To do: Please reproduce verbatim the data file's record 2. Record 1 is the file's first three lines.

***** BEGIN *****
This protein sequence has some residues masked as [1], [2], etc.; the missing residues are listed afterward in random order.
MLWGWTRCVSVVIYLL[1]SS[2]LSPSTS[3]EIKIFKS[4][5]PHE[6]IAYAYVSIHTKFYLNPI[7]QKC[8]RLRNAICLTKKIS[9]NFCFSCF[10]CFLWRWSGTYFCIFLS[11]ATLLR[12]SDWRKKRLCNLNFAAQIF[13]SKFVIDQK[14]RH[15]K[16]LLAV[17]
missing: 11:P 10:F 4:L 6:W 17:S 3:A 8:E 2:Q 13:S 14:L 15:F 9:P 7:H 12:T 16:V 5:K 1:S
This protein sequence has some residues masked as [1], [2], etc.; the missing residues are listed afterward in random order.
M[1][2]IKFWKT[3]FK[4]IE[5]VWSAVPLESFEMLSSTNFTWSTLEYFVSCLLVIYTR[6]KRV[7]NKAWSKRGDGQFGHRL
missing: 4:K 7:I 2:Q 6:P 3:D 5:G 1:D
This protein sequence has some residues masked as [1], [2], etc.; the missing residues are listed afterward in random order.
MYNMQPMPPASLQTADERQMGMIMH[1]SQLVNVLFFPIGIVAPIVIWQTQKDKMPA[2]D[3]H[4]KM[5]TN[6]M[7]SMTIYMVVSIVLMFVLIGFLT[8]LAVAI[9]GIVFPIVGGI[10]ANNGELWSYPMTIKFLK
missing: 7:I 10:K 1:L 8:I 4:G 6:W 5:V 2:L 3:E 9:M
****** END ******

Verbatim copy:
This protein sequence has some residues masked as [1], [2], etc.; the missing residues are listed afterward in random order.
M[1][2]IKFWKT[3]FK[4]IE[5]VWSAVPLESFEMLSSTNFTWSTLEYFVSCLLVIYTR[6]KRV[7]NKAWSKRGDGQFGHRL
missing: 4:K 7:I 2:Q 6:P 3:D 5:G 1:D